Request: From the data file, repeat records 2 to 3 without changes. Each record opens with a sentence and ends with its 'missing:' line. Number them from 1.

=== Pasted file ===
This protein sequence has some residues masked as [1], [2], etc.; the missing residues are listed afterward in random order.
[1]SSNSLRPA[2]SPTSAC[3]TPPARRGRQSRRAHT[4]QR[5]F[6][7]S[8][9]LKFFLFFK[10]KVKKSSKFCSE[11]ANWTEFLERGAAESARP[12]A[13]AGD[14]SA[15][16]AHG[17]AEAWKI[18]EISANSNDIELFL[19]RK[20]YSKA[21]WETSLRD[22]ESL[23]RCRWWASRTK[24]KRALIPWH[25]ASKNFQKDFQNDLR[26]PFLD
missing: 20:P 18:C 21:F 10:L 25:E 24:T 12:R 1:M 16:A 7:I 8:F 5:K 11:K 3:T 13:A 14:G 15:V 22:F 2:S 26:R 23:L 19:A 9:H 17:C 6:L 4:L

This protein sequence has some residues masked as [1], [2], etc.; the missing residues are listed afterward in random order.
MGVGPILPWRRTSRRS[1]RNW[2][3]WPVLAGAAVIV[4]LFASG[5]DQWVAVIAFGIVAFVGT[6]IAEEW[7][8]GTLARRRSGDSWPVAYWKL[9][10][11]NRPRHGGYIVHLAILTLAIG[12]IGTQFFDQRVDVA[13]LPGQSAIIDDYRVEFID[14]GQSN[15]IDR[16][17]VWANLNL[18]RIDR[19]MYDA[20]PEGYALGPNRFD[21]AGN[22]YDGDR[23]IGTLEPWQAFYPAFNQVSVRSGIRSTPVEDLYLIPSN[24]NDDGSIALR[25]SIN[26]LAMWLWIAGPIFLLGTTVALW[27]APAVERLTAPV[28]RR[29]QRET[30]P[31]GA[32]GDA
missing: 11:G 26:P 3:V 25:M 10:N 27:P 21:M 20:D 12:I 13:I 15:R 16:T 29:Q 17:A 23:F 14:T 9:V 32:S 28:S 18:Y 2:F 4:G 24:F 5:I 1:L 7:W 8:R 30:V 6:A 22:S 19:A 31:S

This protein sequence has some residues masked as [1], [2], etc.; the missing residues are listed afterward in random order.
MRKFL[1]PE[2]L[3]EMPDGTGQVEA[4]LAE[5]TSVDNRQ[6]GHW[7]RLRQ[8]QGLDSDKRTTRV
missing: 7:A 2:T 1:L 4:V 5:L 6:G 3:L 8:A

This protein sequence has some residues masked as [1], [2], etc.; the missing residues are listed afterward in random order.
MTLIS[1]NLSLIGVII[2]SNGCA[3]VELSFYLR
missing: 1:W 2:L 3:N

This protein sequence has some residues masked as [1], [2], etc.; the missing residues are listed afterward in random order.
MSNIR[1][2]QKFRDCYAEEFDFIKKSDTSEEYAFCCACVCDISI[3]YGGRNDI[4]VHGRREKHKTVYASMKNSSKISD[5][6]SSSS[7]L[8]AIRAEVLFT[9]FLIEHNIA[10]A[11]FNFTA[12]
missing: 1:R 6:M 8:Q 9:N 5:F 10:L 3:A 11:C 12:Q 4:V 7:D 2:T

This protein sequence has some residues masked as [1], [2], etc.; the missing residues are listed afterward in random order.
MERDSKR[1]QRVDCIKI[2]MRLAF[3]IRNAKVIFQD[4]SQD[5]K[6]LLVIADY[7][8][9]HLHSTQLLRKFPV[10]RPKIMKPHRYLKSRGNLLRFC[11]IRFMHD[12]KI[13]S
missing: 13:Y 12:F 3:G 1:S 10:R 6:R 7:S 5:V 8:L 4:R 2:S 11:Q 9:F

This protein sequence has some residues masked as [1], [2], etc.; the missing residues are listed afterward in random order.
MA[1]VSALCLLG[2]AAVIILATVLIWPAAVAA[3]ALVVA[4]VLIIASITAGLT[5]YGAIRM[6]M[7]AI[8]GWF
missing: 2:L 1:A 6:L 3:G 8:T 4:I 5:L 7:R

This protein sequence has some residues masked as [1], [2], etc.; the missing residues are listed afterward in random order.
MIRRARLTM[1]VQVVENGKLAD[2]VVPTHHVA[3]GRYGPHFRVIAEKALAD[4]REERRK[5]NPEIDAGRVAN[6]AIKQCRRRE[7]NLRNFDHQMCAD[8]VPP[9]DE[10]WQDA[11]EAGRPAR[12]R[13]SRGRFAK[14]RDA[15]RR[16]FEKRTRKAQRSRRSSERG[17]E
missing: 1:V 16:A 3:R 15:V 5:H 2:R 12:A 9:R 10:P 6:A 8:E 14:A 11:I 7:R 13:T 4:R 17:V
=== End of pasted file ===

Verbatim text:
This protein sequence has some residues masked as [1], [2], etc.; the missing residues are listed afterward in random order.
MGVGPILPWRRTSRRS[1]RNW[2][3]WPVLAGAAVIV[4]LFASG[5]DQWVAVIAFGIVAFVGT[6]IAEEW[7][8]GTLARRRSGDSWPVAYWKL[9][10][11]NRPRHGGYIVHLAILTLAIG[12]IGTQFFDQRVDVA[13]LPGQSAIIDDYRVEFID[14]GQSN[15]IDR[16][17]VWANLNL[18]RIDR[19]MYDA[20]PEGYALGPNRFD[21]AGN[22]YDGDR[23]IGTLEPWQAFYPAFNQVSVRSGIRSTPVEDLYLIPSN[24]NDDGSIALR[25]SIN[26]LAMWLWIAGPIFLLGTTVALW[27]APAVERLTAPV[28]RR[29]QRET[30]P[31]GA[32]GDA
missing: 11:G 26:P 3:V 25:M 10:N 27:P 21:M 20:D 12:I 13:I 15:R 16:T 29:Q 17:A 23:F 14:T 9:V 32:S 28:S 18:Y 2:F 4:G 24:F 5:I 1:L 7:W 8:R 30:V 6:A 22:S 19:A 31:S

This protein sequence has some residues masked as [1], [2], etc.; the missing residues are listed afterward in random order.
MRKFL[1]PE[2]L[3]EMPDGTGQVEA[4]LAE[5]TSVDNRQ[6]GHW[7]RLRQ[8]QGLDSDKRTTRV
missing: 7:A 2:T 1:L 4:V 5:L 6:G 3:L 8:A